any chest pain or discomfort. Most complained of unusual fatigue, anxiety,
indigestion, insomnia, and/or shortness of breath often weeks before the attack.
The most important clue was unexplained fatigue.
Other causes of fatigue include side effect of certain medications such as antihistamines for allergies, blood pressure medicines, diuretics, sleeping pills, and steroids. Other causes include jet lag, and improper nutrition such as consumption of too much refined sugar. Overdoing will eventually cause fatigue. So many women have too much on their plates, taking care of everyone else and not having enough time for themselves – the sandwich generation, the superwomen.
Chronic Fatigue Syndrome Symptons
According to CDC estimates, Chronic Fatigue Syndrome or CFS is a condition that affects over 500,000 people in the United States. The exact cause of CFS is unknown. It has been attributed to be caused by a virus such as the Epstein-Barr virus or human herpes virus-6 (HHV-6). The virus responsible for roseola has also been mentioned. However, no distinct viral cause has been identified.
starts with flu-like symptoms
and can last for months. In order to be diagnosed with CFS, the symptoms must be
severe enough to decrease the ability to participate in ordinary activity at
least by 50 percent. The diagnosis of CFS is made only when there is no obvious
causes of fatigue.
Chronic Fatigue Syndrome Symptons are similar to those of most common viral infections such as headache, fatigue, and muscle aches. They usually develop within a few hours or days and lasting for 6 months or more. These symptoms are not relieved by bed rest.
Usually those diagnosed with CFS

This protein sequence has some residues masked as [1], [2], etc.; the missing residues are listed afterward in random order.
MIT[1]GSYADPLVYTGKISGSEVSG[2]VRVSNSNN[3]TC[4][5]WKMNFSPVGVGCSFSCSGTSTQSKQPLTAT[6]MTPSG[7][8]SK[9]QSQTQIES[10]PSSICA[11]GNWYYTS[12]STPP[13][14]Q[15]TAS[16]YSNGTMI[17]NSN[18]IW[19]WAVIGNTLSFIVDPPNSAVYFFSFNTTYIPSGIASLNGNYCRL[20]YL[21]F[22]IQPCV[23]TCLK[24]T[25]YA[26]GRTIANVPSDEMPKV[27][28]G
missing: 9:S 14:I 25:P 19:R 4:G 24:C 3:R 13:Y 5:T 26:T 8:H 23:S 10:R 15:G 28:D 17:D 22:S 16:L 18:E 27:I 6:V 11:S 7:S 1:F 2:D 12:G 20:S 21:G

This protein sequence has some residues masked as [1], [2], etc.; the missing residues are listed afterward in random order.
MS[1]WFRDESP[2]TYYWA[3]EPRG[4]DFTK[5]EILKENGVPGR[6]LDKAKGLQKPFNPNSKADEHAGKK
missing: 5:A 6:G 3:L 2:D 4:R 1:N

can become socially isolated by their fatigue and depression cause by the
uncertainty of this condition.
According to Carolyn Myss, those susceptible to mononucleosis and Epstein-Barr viruses frequently feel that their emotional need have been repeatedly violated. They will involve themselves in relationship patterns in which their needs are not met. Because of fear of rejection, they chronically feel incapable of challenging the cause of their anxiety. This will cause them to get literally sick and tired of the whole situation.
The long-term outlook for those
diagnosed with CFS is variable and difficult to predict. Studies have
shown that those involved with an extensive rehabilitation program have a better
Tips for reducing fatigue
In Mary-Ann’s case, I also recommended the following:
At her follow-up visit, Mary-Ann was feeling more invigorated after following most of the recommendations. Her relationship with her children, and neighbor, had greatly improved. She decided to rethink remodeling her home. She realized her own deep issues about having a safe place for herself had surfaced during the stressful disagreement with her neighbor, triggering her fatigue.
Fatigue can be a normal and important response to physical exertion, lack of sleep, emotional stress. Do you listen to these signals? Most of us don’t.
If you have a clean bill of health
yet are tired all the time and have not been able to find the cause, I strongly
suggest that you ask yourself the following questions:
Take heed -- unexplained
fatigue, like any other symptom, is your inner wisdom telling you something
© Dr. Carolle . Excerpt with permission. All rights reserved.
(c) 2005-2006 www.getreadyforlove.com * love links, chronic fatigue